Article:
Children’s Literature and Comics/Graphic Novels at MLA 2019

Going to the MLA Convention in Chicago? Here are all the sessions on children and YA literature, and on comics.  Or, at least, this is what I could find.  If I’ve missed anything, please let me know.  Thanks! 012: Comics Fandom in Transition  12:00 PM–1:15 PM Thursday, Jan 3, 2019  Hyatt Regency – Roosevelt 3…

Migration, Refugees, and Diaspora in Children’s Literature (ChLAQ)

Separating children from their parents is a violation of basic human rights and does not deter asylum-seekers.  Hostile to facts and compassionate only towards himself, Mr. Trump has pursued this policy with reckless indifference to its consequences.  As of the end of last month (over four months after the court-imposed deadline to reunite these families),…

Fight Stupidity; Keep Reading: A Dispatch from the Internationale Jugendbibliothek (on KSU English blog)

Over at Kansas State University’s English Department blog, I have a post on my three months at the Internationale Jugendbibliothek in Munich.  I’ll excerpt a little bit here (the first paragraph, and the conclusion) but go over there to read the whole thing (and to see more photos). Since the first of September I have…

Context, Privilege, and Pain

Last month, there was some on-line discussion about this quote (from me) in a CNN.com article: But Nel argues that the answer isn’t simply removing “problematic” children’s classics like Mark Twain’s “Adventures of Huckleberry Finn,” which uses the N-word 219 times, from school reading lists. Such stories, “if used carefully, appropriately and in context can…

Ruth Krauss in 1951

In honor of Ruth Krauss’s 117th birthday (today, which she would have celebrated as her 107th birthday), here’s a photo you likely have not seen before.  It appeared in the May 12, 1951 issue of the Herald Tribune Book News, which described Krauss’s latest book (I Can Fly, illustrated by Mary Blair) as follows: “Very small girl…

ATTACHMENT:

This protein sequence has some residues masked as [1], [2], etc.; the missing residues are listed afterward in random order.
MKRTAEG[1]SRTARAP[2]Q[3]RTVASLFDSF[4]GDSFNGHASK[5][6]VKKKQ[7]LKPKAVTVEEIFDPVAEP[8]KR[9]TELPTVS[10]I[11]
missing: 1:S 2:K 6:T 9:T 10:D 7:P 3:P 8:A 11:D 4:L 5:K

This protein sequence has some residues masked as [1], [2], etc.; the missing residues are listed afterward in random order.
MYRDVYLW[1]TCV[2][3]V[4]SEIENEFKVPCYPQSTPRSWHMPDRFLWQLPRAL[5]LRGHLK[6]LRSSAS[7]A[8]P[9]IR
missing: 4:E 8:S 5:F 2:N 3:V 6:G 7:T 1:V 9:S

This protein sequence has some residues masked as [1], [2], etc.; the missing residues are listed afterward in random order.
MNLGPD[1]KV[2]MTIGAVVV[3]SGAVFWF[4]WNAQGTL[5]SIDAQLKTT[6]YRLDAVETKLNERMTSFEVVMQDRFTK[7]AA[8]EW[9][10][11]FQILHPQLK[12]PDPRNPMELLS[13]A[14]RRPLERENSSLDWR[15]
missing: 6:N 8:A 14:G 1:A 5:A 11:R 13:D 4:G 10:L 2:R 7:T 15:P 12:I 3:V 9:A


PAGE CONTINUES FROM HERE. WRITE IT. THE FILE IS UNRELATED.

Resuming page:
Sherman Alexie & #MeToo

As many teachers do, I teach Sherman Alexie’s Absolutely True Diary of a Part-Time Indian.  When confirmed reports of his sexual harassment and other abuses of power became public, I knew I had to talk to my class about it — I had already taught Absolutely True Diary in my on-line Multicultural Children’s Literature class earlier in…

What to do with Dr. Seuss?

The objects of your nostalgic longing may disappoint you, if you are willing to look at them openly and honestly.  If you read, create, or write about children’s literature, today — the 114th birthday of Theodor Geisel (a.k.a. Dr. Seuss) — would be a good time to admit this to yourself.  OK, the time for…

Children’s Literature and Comics/Graphic Novels at MLA 2018

It is time again to gather ’round in fluorescent rooms, adjust the sound (“can you hear me?”), smile, and present to all four or fifty-seven who found the right room, the right day. Coffee! Insecurity! MLA! January 3rd through 7th is the Modern Language Association’s annual conference, held this year (2018) in New York City….

Children’s Literature vs. Nationalism: IRSCL’s Statement of Principles

The International Research Society for Children’s Literature (IRSCL) — an organization of which I am a member — is today issuing a statement in support of academic freedom, and against the rising tide of nativism/nationalism that threatens to curtail it.  We’re issuing it in 20 different languages (with more to come) and you can see…

Crockett Johnson Tells the Story of Money

Today is the 111th birthday of Crockett Johnson (1906-1975). To celebrate, let’s take a deep dive in his oeuvre — looking at one of his lesser-known books, This Rich World. The popular story is that Crockett Johnson began creating books for children when he illustrated Ruth Krauss’s The Carrot Seed (1945). This is a compelling…